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‘Aging Optimally’ Part 1: Tips for evaluating and taking control of your stress

This is part 1 of a three-part series on the book “Aging Optimally” by local author Dr. Carol L. Monson. 

Stress is a physical, mental or emotional condition causing our body, mind and spirit to experience tension. Stresses are external from our environment, our mind or our interaction with others; or stresses are internal from illness, medical procedures and what we tell ourselves about them.

We live in stressful times, witnessing crises daily on TV, the internet and social media. Whether it is politics, terrorism, inflation or business concerns, we hear or see stress-inducing situations constantly. It seems the times we are living through are the worst we have ever known. Is this the new normal or another phase that will pass? What does this continuing stress do to us? Stress affects our immunity, sickens us and increases aging.

In my book, “Aging Optimally: Essential Tools for Healing Body, Mind and Spirit,” I write about how you can learn how to control your stress. Deciding you want to control your stress is the first step. Defining your stress is next.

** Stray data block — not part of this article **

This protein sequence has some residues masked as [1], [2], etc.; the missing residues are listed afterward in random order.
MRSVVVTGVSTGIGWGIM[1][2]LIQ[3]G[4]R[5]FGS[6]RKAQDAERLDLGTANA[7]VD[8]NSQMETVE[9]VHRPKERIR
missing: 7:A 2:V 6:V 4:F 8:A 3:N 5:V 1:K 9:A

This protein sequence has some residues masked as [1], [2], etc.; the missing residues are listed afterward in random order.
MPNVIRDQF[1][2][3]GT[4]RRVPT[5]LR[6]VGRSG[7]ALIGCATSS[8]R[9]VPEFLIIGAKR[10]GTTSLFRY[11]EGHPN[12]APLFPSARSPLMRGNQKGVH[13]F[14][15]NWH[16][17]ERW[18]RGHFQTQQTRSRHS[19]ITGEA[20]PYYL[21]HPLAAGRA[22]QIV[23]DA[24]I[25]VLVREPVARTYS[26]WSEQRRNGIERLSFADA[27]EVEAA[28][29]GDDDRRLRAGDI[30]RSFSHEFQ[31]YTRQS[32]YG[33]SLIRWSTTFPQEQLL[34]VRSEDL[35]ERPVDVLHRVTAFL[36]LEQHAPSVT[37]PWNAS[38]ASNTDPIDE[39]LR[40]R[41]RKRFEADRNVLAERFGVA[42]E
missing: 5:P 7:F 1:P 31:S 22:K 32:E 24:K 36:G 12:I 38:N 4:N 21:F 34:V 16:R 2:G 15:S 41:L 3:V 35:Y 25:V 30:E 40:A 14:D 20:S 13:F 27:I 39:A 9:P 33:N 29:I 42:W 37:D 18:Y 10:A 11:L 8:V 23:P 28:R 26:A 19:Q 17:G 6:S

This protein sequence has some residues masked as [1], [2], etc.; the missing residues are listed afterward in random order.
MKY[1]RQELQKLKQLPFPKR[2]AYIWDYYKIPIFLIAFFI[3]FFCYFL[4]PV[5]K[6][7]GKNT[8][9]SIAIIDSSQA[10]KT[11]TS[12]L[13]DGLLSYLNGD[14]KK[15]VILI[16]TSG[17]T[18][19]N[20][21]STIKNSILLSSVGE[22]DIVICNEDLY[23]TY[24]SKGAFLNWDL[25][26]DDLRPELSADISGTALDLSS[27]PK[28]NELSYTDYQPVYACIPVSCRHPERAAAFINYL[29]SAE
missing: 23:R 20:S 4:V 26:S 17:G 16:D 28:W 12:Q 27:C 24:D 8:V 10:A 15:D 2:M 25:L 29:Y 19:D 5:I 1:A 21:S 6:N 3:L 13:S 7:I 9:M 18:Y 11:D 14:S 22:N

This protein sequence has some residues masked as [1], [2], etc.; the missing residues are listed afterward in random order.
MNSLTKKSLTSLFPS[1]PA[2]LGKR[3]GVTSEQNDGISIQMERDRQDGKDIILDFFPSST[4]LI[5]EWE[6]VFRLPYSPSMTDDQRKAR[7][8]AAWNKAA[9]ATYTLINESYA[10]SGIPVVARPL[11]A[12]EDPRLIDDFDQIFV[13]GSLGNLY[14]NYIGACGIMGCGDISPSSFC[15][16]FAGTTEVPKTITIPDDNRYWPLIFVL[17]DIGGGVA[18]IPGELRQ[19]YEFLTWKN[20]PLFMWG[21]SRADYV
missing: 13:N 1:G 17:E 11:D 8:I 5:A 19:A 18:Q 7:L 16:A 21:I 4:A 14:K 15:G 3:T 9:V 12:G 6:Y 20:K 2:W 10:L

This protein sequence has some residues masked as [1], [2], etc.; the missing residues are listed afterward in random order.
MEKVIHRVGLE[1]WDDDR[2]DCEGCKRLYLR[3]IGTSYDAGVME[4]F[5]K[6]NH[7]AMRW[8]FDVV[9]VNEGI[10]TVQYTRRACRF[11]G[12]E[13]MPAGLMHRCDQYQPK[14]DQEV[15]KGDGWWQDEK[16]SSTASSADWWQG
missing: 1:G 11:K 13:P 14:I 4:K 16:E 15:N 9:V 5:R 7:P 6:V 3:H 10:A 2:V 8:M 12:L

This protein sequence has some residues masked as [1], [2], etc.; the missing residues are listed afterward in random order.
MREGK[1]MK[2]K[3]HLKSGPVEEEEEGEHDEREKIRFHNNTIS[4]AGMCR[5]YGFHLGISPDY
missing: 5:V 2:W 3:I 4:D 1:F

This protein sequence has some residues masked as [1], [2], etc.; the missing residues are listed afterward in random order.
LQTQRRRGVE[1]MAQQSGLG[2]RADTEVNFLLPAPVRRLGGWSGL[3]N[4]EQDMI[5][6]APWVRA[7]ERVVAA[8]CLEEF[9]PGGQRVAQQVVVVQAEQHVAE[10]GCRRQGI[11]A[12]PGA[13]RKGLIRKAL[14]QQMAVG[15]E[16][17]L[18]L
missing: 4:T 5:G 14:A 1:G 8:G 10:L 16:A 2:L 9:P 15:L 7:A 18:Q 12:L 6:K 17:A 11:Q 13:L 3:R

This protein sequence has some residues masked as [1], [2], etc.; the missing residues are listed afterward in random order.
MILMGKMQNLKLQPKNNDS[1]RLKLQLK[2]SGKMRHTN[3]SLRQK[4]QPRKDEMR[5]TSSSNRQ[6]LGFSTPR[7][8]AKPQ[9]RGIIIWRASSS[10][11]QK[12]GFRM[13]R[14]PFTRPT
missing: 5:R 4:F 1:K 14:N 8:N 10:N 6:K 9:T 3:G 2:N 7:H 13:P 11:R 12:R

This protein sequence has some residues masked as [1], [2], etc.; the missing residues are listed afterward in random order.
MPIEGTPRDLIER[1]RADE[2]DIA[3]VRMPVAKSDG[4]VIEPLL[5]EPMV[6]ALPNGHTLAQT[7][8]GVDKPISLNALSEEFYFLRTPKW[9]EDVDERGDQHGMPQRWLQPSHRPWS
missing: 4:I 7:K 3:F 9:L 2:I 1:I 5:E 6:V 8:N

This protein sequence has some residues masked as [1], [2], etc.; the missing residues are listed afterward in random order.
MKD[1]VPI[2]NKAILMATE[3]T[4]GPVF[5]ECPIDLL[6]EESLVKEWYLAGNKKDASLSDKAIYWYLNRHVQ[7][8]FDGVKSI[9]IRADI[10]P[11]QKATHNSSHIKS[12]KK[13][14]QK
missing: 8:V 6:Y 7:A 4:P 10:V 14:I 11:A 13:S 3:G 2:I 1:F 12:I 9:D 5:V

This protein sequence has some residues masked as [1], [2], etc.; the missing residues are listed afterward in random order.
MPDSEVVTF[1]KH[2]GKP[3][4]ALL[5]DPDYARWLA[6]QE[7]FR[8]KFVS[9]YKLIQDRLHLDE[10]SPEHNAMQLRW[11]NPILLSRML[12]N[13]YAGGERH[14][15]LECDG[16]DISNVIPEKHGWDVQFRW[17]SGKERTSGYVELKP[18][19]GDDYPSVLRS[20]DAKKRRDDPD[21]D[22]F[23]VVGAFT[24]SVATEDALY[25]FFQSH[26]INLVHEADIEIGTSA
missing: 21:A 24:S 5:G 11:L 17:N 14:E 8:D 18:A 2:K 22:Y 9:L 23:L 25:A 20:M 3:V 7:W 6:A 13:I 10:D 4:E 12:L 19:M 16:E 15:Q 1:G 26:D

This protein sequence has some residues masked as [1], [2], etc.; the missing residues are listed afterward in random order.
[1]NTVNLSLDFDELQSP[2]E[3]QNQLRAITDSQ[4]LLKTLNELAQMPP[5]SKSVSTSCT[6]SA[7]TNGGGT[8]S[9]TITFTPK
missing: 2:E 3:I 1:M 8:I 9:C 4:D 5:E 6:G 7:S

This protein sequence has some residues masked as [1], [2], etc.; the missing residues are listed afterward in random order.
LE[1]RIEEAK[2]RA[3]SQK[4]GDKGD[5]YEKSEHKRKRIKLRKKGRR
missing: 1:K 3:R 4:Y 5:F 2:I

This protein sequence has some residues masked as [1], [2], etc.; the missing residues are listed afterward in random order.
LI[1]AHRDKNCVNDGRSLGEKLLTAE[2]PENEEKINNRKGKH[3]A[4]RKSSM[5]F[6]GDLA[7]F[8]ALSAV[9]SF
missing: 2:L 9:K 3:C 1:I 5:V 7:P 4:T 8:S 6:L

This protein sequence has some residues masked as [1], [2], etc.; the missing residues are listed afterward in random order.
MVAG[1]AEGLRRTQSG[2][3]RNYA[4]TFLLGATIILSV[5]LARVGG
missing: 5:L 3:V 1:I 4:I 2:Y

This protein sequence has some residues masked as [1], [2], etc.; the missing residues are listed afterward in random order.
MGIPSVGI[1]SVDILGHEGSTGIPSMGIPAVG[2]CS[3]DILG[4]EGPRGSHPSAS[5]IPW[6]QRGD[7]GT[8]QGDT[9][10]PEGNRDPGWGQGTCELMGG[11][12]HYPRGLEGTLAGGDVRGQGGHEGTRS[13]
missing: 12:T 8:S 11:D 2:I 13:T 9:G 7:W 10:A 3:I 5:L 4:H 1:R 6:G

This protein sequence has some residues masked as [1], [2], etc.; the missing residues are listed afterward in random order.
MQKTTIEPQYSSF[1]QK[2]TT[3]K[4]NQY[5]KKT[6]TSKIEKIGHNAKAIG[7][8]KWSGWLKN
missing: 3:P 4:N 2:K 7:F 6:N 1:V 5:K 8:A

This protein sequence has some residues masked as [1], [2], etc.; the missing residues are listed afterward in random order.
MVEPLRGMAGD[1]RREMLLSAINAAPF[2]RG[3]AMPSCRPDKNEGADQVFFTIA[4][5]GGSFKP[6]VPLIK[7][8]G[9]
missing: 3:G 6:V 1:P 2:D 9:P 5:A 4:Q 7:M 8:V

Stress is a continuum from minor to major stressors. Make a list separating your stressors into these categories by rating stressors from minor 1-3 (least stressful) to major 3-5 (most stressful). Decide if they are external (E) or internal (I). Begin coping with them.

Some tips include:

  • Turn off your devices for most of your day. If you must use them for work, limit personal use to a small part of the day.
  • Set a specific, small time for your daily news. Choose a time well before bedtime.
  • Choose your news wisely; avoid sources that sensationalize.
  • Set a daily time for just you. It can be for meditation, exercising or an activity that relaxes you.
  • Change your perception; recognize that you are a major cause of your external stress and some internal stress.
  • Take responsibility for your stress; most people believe someone or something else is responsible for their stress.
  • What makes your stress better or worse? Choose what makes it better.
  • When you change your perception and your behavior, others will change their reaction to you.
  • Evaluate your stress behavior by asking yourself: “What is the worst thing that can happen if I don’t get my way?” Often the answer is “nothing.”

Dr. Carol L. Monson is a family physician and psychotherapist. Her book is available on Amazon, and her website is